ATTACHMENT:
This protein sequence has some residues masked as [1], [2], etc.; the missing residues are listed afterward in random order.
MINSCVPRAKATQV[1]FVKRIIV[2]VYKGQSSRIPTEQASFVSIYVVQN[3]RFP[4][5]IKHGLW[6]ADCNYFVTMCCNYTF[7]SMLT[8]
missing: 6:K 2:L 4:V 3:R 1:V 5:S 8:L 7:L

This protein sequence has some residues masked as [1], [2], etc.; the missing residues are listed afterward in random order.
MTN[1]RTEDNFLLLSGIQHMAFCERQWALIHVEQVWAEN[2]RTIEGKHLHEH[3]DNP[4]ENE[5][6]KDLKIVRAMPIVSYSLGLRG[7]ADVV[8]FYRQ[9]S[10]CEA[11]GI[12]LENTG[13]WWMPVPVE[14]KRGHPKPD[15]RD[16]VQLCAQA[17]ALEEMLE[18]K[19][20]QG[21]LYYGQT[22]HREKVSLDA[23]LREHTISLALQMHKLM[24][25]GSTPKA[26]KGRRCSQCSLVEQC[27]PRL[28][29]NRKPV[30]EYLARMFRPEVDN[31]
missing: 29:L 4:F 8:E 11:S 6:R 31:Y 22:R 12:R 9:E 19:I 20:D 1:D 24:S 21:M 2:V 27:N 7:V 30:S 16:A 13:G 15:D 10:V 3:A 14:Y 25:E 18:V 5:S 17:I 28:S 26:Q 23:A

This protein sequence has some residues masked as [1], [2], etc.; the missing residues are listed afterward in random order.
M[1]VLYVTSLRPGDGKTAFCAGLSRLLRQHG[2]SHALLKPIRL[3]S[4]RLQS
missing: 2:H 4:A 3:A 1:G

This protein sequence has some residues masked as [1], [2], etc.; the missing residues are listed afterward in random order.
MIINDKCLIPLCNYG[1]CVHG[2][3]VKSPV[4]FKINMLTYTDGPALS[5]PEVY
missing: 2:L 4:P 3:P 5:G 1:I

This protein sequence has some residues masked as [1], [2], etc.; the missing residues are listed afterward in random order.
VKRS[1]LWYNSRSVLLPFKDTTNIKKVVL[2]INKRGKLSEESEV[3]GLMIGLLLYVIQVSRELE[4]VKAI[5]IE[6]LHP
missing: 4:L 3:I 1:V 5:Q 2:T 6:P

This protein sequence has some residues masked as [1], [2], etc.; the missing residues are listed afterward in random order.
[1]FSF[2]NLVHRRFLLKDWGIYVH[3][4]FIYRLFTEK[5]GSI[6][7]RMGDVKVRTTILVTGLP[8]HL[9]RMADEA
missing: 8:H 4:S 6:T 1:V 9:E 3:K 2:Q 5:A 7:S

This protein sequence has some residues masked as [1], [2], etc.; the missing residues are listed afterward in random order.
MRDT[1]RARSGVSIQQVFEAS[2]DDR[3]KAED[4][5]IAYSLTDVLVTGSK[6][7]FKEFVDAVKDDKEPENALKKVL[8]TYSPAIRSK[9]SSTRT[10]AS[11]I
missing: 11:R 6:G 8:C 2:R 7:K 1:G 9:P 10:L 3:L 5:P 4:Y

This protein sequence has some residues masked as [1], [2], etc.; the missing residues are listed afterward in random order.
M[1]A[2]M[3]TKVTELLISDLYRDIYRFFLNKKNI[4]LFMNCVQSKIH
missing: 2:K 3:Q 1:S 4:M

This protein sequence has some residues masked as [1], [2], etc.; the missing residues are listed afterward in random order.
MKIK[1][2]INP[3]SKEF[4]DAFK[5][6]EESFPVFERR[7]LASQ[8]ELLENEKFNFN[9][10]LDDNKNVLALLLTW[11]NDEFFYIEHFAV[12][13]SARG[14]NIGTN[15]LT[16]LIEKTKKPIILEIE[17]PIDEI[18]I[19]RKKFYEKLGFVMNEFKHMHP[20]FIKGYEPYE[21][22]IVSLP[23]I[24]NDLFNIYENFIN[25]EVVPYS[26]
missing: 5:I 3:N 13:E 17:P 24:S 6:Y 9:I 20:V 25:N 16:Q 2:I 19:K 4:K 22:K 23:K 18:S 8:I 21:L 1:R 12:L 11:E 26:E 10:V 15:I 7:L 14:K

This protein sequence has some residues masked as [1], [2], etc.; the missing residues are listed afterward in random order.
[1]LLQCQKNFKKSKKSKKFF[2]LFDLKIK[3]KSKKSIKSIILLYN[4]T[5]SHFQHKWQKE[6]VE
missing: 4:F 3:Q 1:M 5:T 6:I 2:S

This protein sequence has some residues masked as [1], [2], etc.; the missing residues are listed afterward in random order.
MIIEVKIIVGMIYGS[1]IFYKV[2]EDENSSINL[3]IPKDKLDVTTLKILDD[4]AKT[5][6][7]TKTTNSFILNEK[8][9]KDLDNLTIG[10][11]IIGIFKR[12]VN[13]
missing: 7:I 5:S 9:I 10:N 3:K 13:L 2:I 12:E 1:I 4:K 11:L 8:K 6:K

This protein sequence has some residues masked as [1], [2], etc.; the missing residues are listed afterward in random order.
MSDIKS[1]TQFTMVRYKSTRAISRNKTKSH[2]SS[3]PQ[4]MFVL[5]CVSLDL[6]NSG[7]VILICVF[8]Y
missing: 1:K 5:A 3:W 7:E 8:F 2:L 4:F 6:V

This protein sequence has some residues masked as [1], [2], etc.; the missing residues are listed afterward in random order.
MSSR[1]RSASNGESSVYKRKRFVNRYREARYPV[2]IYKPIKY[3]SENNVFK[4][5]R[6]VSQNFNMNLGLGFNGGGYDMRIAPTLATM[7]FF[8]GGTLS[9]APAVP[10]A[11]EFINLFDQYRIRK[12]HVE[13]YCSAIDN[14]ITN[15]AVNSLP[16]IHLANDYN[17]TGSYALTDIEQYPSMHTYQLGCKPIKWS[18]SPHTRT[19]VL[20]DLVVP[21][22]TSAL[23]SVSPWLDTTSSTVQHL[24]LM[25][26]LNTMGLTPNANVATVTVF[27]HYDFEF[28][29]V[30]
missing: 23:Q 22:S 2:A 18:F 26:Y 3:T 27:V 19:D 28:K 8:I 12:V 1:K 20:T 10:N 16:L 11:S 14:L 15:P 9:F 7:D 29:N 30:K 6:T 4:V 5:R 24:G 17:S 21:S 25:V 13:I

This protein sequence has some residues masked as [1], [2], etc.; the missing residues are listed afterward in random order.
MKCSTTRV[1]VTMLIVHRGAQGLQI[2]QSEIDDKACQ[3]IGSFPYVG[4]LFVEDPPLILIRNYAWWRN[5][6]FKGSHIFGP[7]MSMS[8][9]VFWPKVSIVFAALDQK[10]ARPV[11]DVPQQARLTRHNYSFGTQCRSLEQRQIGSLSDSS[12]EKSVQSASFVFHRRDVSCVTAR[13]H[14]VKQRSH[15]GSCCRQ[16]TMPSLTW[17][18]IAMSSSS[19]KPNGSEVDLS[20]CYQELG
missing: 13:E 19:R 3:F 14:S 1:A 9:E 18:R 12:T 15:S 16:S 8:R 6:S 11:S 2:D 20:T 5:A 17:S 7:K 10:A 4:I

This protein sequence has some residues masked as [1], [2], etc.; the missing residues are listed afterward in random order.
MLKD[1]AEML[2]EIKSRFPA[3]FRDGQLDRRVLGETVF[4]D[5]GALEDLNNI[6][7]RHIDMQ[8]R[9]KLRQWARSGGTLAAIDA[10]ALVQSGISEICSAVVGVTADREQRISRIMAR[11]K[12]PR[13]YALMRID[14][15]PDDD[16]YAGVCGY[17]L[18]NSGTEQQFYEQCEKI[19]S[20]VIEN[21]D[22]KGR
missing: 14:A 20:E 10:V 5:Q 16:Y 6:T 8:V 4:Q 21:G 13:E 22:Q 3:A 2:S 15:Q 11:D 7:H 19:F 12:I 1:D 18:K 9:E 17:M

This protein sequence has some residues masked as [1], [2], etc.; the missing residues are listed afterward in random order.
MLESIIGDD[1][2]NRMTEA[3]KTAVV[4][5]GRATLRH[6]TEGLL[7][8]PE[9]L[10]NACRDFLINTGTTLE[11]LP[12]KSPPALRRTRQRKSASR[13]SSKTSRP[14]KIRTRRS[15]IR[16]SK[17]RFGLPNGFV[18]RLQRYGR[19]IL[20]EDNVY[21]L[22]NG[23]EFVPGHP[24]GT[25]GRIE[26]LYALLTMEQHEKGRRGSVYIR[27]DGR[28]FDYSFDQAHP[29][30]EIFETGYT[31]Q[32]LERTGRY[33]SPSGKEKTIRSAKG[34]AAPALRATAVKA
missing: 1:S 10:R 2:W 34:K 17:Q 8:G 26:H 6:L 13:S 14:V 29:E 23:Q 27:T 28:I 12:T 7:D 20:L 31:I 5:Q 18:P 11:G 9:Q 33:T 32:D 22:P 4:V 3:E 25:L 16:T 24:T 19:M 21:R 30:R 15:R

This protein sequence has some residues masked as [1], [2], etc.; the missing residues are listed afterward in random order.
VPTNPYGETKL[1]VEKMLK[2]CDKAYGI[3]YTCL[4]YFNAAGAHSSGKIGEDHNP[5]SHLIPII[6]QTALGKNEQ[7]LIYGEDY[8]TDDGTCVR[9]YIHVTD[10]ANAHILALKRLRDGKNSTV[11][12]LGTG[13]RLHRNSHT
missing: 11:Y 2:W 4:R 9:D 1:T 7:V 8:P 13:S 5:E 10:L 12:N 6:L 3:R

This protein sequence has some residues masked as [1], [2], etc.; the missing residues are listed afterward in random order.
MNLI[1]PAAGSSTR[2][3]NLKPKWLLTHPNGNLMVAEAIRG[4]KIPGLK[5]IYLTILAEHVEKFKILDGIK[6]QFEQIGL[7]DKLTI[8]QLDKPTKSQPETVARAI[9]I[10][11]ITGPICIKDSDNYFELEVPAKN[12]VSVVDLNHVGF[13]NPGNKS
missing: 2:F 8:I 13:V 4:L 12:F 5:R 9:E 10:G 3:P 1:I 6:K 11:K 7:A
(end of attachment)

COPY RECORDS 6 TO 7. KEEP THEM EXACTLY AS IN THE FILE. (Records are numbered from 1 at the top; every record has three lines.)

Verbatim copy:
This protein sequence has some residues masked as [1], [2], etc.; the missing residues are listed afterward in random order.
[1]FSF[2]NLVHRRFLLKDWGIYVH[3][4]FIYRLFTEK[5]GSI[6][7]RMGDVKVRTTILVTGLP[8]HL[9]RMADEA
missing: 8:H 4:S 6:T 1:V 9:E 3:K 2:Q 5:A 7:S

This protein sequence has some residues masked as [1], [2], etc.; the missing residues are listed afterward in random order.
MRDT[1]RARSGVSIQQVFEAS[2]DDR[3]KAED[4][5]IAYSLTDVLVTGSK[6][7]FKEFVDAVKDDKEPENALKKVL[8]TYSPAIRSK[9]SSTRT[10]AS[11]I
missing: 11:R 6:G 8:C 2:R 7:K 1:G 9:P 10:L 3:L 5:P 4:Y